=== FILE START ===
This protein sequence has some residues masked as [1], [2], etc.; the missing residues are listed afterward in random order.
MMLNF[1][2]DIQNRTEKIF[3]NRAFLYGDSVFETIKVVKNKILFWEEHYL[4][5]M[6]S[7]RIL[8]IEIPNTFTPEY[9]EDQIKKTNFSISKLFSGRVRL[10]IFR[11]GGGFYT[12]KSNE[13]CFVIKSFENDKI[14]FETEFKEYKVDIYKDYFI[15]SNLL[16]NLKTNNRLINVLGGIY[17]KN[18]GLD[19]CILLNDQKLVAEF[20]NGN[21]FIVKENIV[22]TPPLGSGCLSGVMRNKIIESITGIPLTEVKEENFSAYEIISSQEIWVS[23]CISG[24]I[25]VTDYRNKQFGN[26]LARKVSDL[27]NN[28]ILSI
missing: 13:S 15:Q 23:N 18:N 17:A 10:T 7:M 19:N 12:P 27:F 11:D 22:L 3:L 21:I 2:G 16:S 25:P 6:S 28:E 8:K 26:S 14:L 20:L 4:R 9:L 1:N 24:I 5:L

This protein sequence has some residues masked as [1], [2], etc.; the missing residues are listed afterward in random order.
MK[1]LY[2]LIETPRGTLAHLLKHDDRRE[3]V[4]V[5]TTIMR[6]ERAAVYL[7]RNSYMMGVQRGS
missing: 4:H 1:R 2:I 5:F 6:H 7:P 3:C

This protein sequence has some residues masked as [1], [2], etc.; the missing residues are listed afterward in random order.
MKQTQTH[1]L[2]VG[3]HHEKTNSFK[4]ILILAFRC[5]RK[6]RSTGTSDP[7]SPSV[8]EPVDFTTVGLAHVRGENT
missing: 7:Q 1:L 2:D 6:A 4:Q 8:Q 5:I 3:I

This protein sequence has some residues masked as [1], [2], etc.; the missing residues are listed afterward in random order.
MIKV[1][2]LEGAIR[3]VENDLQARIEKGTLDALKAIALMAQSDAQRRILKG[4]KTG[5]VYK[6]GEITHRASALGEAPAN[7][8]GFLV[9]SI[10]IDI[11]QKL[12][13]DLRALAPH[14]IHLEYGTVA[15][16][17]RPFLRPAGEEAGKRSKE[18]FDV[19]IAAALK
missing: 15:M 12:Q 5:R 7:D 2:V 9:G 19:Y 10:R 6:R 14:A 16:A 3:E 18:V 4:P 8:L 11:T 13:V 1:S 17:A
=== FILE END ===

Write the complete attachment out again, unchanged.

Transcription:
This protein sequence has some residues masked as [1], [2], etc.; the missing residues are listed afterward in random order.
MMLNF[1][2]DIQNRTEKIF[3]NRAFLYGDSVFETIKVVKNKILFWEEHYL[4][5]M[6]S[7]RIL[8]IEIPNTFTPEY[9]EDQIKKTNFSISKLFSGRVRL[10]IFR[11]GGGFYT[12]KSNE[13]CFVIKSFENDKI[14]FETEFKEYKVDIYKDYFI[15]SNLL[16]NLKTNNRLINVLGGIY[17]KN[18]GLD[19]CILLNDQKLVAEF[20]NGN[21]FIVKENIV[22]TPPLGSGCLSGVMRNKIIESITGIPLTEVKEENFSAYEIISSQEIWVS[23]CISG[24]I[25]VTDYRNKQFGN[26]LARKVSDL[27]NN[28]ILSI
missing: 13:S 15:Q 23:N 18:N 17:A 10:T 7:M 19:N 12:P 27:F 11:D 22:L 3:L 21:I 2:G 16:S 25:P 6:S 28:E 8:K 26:S 14:L 20:L 4:R 9:L 1:N 24:I 5:L

This protein sequence has some residues masked as [1], [2], etc.; the missing residues are listed afterward in random order.
MK[1]LY[2]LIETPRGTLAHLLKHDDRRE[3]V[4]V[5]TTIMR[6]ERAAVYL[7]RNSYMMGVQRGS
missing: 4:H 1:R 2:I 5:F 6:H 7:P 3:C

This protein sequence has some residues masked as [1], [2], etc.; the missing residues are listed afterward in random order.
MKQTQTH[1]L[2]VG[3]HHEKTNSFK[4]ILILAFRC[5]RK[6]RSTGTSDP[7]SPSV[8]EPVDFTTVGLAHVRGENT
missing: 7:Q 1:L 2:D 6:A 4:Q 8:Q 5:I 3:I

This protein sequence has some residues masked as [1], [2], etc.; the missing residues are listed afterward in random order.
MIKV[1][2]LEGAIR[3]VENDLQARIEKGTLDALKAIALMAQSDAQRRILKG[4]KTG[5]VYK[6]GEITHRASALGEAPAN[7][8]GFLV[9]SI[10]IDI[11]QKL[12][13]DLRALAPH[14]IHLEYGTVA[15][16][17]RPFLRPAGEEAGKRSKE[18]FDV[19]IAAALK
missing: 15:M 12:Q 5:R 7:D 2:V 9:G 19:Y 10:R 6:R 14:A 16:A 3:E 18:V 4:P 8:L 11:T 13:V 1:S 17:A